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Lawyers, Liars, and the Art of Storytelling

Lawyers, Liars, and the Art of Storytelling

Nobody I know is funnier, smarter, or has a wider breadth of references than my friend Jonathan Shapiro. This book is a bit of a miracle: informative, insightful, poetic, and funny. —Paul Reiser, comedian, actor, and bestselling author Using famous real-life court transcripts, television scripts, and story after story, Lawyers, Liars, and the Art of Storytelling shows the reader how to get their message across and the result they want using the time-tested elements and basic structure of great stories. Part how-to manual, part memoir, always entertaining and never lecture, this book provides storytelling lessons gleaned from years of trial practice and television writing, wrapped in—what else?—great stories.

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The Rising Tide: Will All Boats Be Lifted?

Posted on Aug 1, 2014

By Richard Reeves

We have lived for decades, even centuries, with the economic faith that a rising tide lifts all boats. But what if it doesn’t? What happens then, economically and politically?

Debate and commentary about the rising tide of income inequality in the United States is remindful of Jesse Jackson’s presidential campaigns in the 1980s when he kept preaching about boats stuck on the bottom. In the mud, as it were.

That seems like irrelevant ancient history to some, but it is beginning to be talked about again by serious folk like Eduardo Porter, the economic columnist of The New York Times.

Last Wednesday, Porter began a column with the line: "Is it time to stop obsessing about inequality?"

His principal witness was Tyler Cowen of George Mason University, who testified:


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"The returns to growth are going to people in other countries, most notably China, and generally to people with high I.Q., no matter where they live. I don’t really know how you could undermine this dynamic, short of wrecking the world. Trying to deny that logic is going to fail, or worse, backfire."

Cowen makes an interesting—and ridiculous—personal argument about the political implications of equality and inequality. He remembers that there was more equality but more social unrest in New York City in the 1970s. Now there is more inequality but more harmony.

Nice, but that was accomplished by driving poor and lower-middle-class people out of the city’s "better" parts. I was there in the 1970s, too, living on West 11th Street in Greenwich Village, where my mother was born, in a church-owned building with 10 apartments on five floors. Today, that building is a single-family home, and I doubt the family living there is into social unrest. The rich ye shall always have with you, but they push their agendas in peace and quiet.

Porter and Cowen make one other interesting point. That is that while college education produces more income over a lifetime, that now means advanced degrees produce more income. The money earned by those with bachelor’s degrees—the new high school—is essentially stagnant. Translation: The rich get richer.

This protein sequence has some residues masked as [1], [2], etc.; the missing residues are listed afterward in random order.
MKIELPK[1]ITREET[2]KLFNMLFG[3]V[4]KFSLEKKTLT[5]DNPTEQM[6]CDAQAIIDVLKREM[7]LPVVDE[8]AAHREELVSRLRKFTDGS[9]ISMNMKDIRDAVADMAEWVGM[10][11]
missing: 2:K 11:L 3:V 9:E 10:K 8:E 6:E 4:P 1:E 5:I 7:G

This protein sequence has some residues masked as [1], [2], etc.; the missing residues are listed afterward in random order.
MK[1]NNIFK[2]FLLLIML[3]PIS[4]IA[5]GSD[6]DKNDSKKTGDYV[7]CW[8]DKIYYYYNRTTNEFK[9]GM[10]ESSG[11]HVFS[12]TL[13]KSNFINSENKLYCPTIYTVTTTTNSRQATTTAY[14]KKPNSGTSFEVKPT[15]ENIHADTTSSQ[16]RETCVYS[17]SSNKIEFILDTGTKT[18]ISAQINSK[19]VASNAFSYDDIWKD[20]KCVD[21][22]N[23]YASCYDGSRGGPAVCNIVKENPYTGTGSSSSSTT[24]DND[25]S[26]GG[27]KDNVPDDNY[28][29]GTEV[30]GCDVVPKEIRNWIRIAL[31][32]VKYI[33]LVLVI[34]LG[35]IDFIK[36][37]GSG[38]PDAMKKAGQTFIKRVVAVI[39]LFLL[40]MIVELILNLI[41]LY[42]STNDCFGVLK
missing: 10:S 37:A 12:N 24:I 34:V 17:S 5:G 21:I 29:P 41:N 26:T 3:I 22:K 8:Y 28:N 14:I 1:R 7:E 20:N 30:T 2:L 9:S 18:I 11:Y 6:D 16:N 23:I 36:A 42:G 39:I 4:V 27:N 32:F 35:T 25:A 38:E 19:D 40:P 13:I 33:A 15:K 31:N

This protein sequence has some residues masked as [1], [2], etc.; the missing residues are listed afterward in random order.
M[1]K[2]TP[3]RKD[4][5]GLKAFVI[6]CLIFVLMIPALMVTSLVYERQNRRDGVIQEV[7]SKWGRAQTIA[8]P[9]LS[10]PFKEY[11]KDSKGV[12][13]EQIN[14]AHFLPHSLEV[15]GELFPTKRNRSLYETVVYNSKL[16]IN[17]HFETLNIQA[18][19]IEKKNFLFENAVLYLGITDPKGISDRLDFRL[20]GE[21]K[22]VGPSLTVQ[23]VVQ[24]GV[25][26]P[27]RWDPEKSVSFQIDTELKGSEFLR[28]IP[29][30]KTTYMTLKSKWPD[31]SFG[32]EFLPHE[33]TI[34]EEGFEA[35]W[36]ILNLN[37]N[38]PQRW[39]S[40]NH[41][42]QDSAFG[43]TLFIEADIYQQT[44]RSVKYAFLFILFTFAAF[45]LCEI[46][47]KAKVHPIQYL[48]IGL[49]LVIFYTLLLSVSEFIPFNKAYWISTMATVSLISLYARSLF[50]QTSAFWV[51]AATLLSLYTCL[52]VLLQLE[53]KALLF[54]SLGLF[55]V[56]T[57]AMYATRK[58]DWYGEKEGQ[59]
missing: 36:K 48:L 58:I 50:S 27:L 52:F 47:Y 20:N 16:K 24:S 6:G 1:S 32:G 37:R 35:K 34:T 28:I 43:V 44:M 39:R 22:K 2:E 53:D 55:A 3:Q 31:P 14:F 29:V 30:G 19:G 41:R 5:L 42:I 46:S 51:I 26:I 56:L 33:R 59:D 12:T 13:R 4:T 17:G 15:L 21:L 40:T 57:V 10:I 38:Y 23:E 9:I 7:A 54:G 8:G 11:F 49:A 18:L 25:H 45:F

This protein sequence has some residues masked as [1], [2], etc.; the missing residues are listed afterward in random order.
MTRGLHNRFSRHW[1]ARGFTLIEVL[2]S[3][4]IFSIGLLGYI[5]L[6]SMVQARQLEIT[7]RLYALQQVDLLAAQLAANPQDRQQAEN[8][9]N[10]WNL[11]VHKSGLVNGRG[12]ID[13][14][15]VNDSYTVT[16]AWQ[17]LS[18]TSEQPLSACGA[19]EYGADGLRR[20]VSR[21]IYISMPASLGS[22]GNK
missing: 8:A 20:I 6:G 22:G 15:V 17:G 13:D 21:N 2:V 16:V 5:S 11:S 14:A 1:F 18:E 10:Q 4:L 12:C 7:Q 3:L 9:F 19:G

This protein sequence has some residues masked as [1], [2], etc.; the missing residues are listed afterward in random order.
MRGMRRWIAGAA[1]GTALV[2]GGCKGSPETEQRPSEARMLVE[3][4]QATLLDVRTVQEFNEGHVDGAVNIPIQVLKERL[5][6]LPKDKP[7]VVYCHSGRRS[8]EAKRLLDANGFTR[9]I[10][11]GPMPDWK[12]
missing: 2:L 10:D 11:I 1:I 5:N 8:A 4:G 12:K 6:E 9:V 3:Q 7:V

So, says Porter: "Whatever the reason, suddenly inequality seems to be not only at the top of the liberal agenda, but in the thoughts of concerned American voters."

One hopes. In the current Atlantic magazine, the formidable Molly Ball quotes some interesting research by Mike Podhorzer, the political director of the AFL-CIO—you remember the AFL-CIO don’t you?—that shows an absolute consistency in recent national elections. The crucial factor, Podhorzer found, is Democrats’ vote share among voters making less than $50,000:

"Republicans consistently win voters making $50,000 or more, approximately the U.S. median income. The margin doesn’t vary too much: In 2012, Mitt Romney got 53 percent of this group’s vote; in 2010, Republican House candidates got 55 percent. And Democrats consistently win voters making less than the median—but the margin varies widely. In fact, whether Democrats win these voters by a 10-point or a 20-point margin tells you who won every national election for the last decade.

"In 2004, Democrats won the working-class vote by 11 points; George W. Bush was re-elected. In 2006, Democrats won the working-class vote by 22 points and took the House and Senate. In 2008, Democrats won by 22 points again, and President Obama was elected. In 2010, the margin narrowed to 11 points, and Republicans took the House back. In 2012, Obama was re-elected—on the strength of another 22-point margin among voters making under $50,000.

"‘It doesn’t often get reported, but the key indicator that has been decisive for the last several elections is how people making below the median income vote,’ Podhorzer said this week. Black or white, Asian or Hispanic, male or female, young or old, it’s that simple. To reach these voters, Podhorzer believes, candidates need to focus on the economic issues of the working class. ‘Economic populism decides who wins elections in America,’ he said.

"In addition to working-class voters’ Democratic margin, their turnout rate is also an important variable. Though they make up half of all earners, they consistently comprise less than half of the electorate, because the richer people are, the more likely they are to vote."

So, Podhorzer believes Republicans will prevail in this year’s congressional election. But if, in this brave new world, the boats at the bottom stay stuck, sooner or later, the folks on the bottom will have their chance to rise.


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